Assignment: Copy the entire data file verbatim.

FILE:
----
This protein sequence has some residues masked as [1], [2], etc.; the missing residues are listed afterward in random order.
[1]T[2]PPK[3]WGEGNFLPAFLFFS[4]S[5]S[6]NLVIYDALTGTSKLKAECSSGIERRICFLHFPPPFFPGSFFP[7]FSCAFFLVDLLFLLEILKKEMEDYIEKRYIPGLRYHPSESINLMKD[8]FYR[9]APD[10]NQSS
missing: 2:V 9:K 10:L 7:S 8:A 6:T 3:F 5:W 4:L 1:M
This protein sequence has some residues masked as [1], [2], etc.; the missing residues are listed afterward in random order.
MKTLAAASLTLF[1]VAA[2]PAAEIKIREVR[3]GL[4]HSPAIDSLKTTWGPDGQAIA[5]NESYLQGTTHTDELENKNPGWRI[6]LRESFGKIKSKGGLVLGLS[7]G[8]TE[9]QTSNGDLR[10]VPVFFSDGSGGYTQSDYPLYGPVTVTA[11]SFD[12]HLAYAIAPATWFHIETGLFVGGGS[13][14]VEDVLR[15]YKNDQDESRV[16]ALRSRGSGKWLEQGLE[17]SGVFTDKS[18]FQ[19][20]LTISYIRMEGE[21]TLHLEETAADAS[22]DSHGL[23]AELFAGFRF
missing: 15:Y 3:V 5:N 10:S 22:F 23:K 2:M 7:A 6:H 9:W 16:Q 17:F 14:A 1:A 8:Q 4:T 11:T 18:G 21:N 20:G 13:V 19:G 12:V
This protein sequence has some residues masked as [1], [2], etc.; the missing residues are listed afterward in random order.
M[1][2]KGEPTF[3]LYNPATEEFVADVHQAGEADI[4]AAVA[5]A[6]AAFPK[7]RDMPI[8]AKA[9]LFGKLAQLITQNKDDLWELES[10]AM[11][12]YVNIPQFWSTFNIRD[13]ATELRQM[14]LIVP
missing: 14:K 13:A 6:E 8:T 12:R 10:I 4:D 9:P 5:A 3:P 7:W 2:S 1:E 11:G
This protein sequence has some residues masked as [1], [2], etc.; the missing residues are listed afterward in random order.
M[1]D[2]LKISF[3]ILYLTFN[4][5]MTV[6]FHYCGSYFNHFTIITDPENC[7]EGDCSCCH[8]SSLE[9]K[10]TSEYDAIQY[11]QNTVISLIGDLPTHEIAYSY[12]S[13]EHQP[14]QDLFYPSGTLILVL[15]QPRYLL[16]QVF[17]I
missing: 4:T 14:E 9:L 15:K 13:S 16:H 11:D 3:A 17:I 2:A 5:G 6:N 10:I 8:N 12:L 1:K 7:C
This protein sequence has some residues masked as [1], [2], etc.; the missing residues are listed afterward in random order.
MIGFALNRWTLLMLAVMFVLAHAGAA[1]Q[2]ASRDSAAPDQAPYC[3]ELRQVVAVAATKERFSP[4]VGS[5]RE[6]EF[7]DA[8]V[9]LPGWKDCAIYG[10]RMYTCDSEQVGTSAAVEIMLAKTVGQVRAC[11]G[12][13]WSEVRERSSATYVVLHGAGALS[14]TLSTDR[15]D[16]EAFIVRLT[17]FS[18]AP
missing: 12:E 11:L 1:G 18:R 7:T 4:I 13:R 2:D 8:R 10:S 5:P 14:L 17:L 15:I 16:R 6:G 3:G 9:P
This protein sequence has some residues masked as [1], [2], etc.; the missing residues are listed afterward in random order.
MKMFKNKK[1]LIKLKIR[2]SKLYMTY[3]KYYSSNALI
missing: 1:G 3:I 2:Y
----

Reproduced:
This protein sequence has some residues masked as [1], [2], etc.; the missing residues are listed afterward in random order.
[1]T[2]PPK[3]WGEGNFLPAFLFFS[4]S[5]S[6]NLVIYDALTGTSKLKAECSSGIERRICFLHFPPPFFPGSFFP[7]FSCAFFLVDLLFLLEILKKEMEDYIEKRYIPGLRYHPSESINLMKD[8]FYR[9]APD[10]NQSS
missing: 2:V 9:K 10:L 7:S 8:A 6:T 3:F 5:W 4:L 1:M
This protein sequence has some residues masked as [1], [2], etc.; the missing residues are listed afterward in random order.
MKTLAAASLTLF[1]VAA[2]PAAEIKIREVR[3]GL[4]HSPAIDSLKTTWGPDGQAIA[5]NESYLQGTTHTDELENKNPGWRI[6]LRESFGKIKSKGGLVLGLS[7]G[8]TE[9]QTSNGDLR[10]VPVFFSDGSGGYTQSDYPLYGPVTVTA[11]SFD[12]HLAYAIAPATWFHIETGLFVGGGS[13][14]VEDVLR[15]YKNDQDESRV[16]ALRSRGSGKWLEQGLE[17]SGVFTDKS[18]FQ[19][20]LTISYIRMEGE[21]TLHLEETAADAS[22]DSHGL[23]AELFAGFRF
missing: 15:Y 3:V 5:N 10:S 22:F 23:K 2:M 7:A 6:H 9:W 16:Q 17:F 14:A 1:A 8:Q 4:T 11:T 18:G 21:N 20:G 13:V 19:G 12:V
This protein sequence has some residues masked as [1], [2], etc.; the missing residues are listed afterward in random order.
M[1][2]KGEPTF[3]LYNPATEEFVADVHQAGEADI[4]AAVA[5]A[6]AAFPK[7]RDMPI[8]AKA[9]LFGKLAQLITQNKDDLWELES[10]AM[11][12]YVNIPQFWSTFNIRD[13]ATELRQM[14]LIVP
missing: 14:K 13:A 6:E 8:T 12:R 10:I 4:D 9:P 5:A 3:P 7:W 2:S 1:E 11:G
This protein sequence has some residues masked as [1], [2], etc.; the missing residues are listed afterward in random order.
M[1]D[2]LKISF[3]ILYLTFN[4][5]MTV[6]FHYCGSYFNHFTIITDPENC[7]EGDCSCCH[8]SSLE[9]K[10]TSEYDAIQY[11]QNTVISLIGDLPTHEIAYSY[12]S[13]EHQP[14]QDLFYPSGTLILVL[15]QPRYLL[16]QVF[17]I
missing: 4:T 14:E 9:L 15:K 13:S 16:H 11:D 3:A 17:I 2:A 5:G 6:N 10:I 8:N 12:L 1:K 7:C
This protein sequence has some residues masked as [1], [2], etc.; the missing residues are listed afterward in random order.
MIGFALNRWTLLMLAVMFVLAHAGAA[1]Q[2]ASRDSAAPDQAPYC[3]ELRQVVAVAATKERFSP[4]VGS[5]RE[6]EF[7]DA[8]V[9]LPGWKDCAIYG[10]RMYTCDSEQVGTSAAVEIMLAKTVGQVRAC[11]G[12][13]WSEVRERSSATYVVLHGAGALS[14]TLSTDR[15]D[16]EAFIVRLT[17]FS[18]AP
missing: 12:E 11:L 1:G 18:R 7:T 4:I 13:R 2:D 8:R 10:S 5:P 14:L 17:L 15:I 16:R 6:G 3:G 9:P
This protein sequence has some residues masked as [1], [2], etc.; the missing residues are listed afterward in random order.
MKMFKNKK[1]LIKLKIR[2]SKLYMTY[3]KYYSSNALI
missing: 1:G 3:I 2:Y